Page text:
EDITOR'S NOTE - THIS UPDATED PACKAGE INCLUDES TODAY VIDEO FROM THE COURT AND SOUNDBITES FROM REUTERS' EDITOR-IN CHIEF, STEPHEN J.
ADLER, THE DEFENSE LAWYER, AND THE WIFE OF KYAW SOE OO A High Court in Myanmar has rejected an appeal by two Reuters reporters who have been sentenced to seven years in jail.
Wa Lone and Kyaw Soe Oo were found guilty in September of breaking the Official Secrets Act.
It's a landmark case that has raised questions about Myanmar's progress towards democracy, and sparked an outcry from diplomats, human rights advocates and colleagues.
SOUNDBITE (English) REUTERS EDITOR-IN-CHIEF, STEPHEN J.
ADLER, SAYING: 'Today's ruling is yet another injustice inflicted upon Wa Lone and Kyaw Soe Oo.
They remain behind bars for one reason - those in power sought to silence the truth.
Reporting is not a crime, and until Myanmar rights this terrible wrong the press is not free and Myanmar's commitment to rule of law and democracy remains in doubt.'
The wives of the journalists watched as their husbands' appeal was rejected.
SOUNDBITE (Burmese) KYAW SOE OO'S WIFE, CHIT SU WIN, SAYING: "We believed that they will be released.
We still believe in their release." On Friday (January 11), a high court judge called the seven-year prison term meted out by a lower court "a suitable punishment." SOUNDBITE (Burmese) DEFENCE LAWYER, THAN ZAW AUNG, SAYING: "The high court did not consider the facts of our appeal.
The seven-year sentence was re-confirmed as the verdict of the district court.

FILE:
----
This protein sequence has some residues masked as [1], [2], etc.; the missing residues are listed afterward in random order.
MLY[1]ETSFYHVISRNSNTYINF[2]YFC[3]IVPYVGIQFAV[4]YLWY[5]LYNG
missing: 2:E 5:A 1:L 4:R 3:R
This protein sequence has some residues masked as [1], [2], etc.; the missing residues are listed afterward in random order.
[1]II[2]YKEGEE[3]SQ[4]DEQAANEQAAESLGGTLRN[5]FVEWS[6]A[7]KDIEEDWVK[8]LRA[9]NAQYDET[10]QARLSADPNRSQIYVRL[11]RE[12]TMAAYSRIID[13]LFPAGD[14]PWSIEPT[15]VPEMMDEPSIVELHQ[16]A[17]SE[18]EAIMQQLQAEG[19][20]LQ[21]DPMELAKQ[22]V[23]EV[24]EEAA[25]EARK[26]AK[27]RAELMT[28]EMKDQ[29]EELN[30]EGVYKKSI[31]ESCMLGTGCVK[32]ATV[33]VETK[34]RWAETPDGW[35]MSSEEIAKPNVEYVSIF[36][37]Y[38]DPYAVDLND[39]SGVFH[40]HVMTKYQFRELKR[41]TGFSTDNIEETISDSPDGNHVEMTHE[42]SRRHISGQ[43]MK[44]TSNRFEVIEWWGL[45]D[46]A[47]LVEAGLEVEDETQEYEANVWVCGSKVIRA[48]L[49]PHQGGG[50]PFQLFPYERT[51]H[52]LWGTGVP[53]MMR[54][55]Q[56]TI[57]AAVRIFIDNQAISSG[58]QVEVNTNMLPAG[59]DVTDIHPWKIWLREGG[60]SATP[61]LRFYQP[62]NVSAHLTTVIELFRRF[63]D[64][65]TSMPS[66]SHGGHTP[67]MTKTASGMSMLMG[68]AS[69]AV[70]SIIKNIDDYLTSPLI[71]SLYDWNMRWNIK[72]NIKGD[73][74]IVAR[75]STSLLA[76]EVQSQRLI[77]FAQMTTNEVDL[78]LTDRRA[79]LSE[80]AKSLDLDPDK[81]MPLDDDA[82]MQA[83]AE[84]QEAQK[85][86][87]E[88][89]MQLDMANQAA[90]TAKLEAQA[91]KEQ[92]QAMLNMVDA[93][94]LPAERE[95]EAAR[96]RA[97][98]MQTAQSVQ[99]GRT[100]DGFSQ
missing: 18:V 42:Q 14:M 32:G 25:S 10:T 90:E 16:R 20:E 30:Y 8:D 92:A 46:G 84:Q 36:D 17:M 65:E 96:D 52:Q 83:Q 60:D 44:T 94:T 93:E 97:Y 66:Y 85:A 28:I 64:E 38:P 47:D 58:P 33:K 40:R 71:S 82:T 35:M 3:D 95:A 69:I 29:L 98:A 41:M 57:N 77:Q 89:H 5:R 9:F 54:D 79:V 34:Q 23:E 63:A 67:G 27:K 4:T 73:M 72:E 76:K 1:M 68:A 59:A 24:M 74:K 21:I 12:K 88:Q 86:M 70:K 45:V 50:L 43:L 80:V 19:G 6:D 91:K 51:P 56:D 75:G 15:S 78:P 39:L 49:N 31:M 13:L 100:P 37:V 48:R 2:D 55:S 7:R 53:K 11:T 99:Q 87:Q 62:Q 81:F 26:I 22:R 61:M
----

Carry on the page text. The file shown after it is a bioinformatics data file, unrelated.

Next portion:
Our appeal was rejected." The defense has the option of making a further appeal to the country's supreme court in the capital Naypyitaw.
In their appeal arguments made in December, the reporters' defense lawyers had cited evidence of a police set-up and lack of proof of a crime.
They told the appeal court the lower court that tried the case had wrongly placed the burden of proof on the defendants.
And that prosecutors had failed to prove the reporters gathered secret information, sent information to an enemy of Myanmar, or had any intention of harming national security.
The judge said the defendants did not follow journalistic ethics and that the court couldn't determine whether the arrest of the reporters was a trap.
A lawyer representing the government told the appeal hearing there was evidence the reporters had collected confidential documents, and that they intended to harm national security and the national interest.
Before their arrest, the reporters had been working on a Reuters investigation into the killing of 10 Rohingya Muslim men and boys by security forces and Buddhist civilians in western Myanmar's Rakhine State.
It took place during an army crackdown that started in August 2017.
The United Nations estimates the operation sent 730,000 Rohingya fleeing to Bangladesh.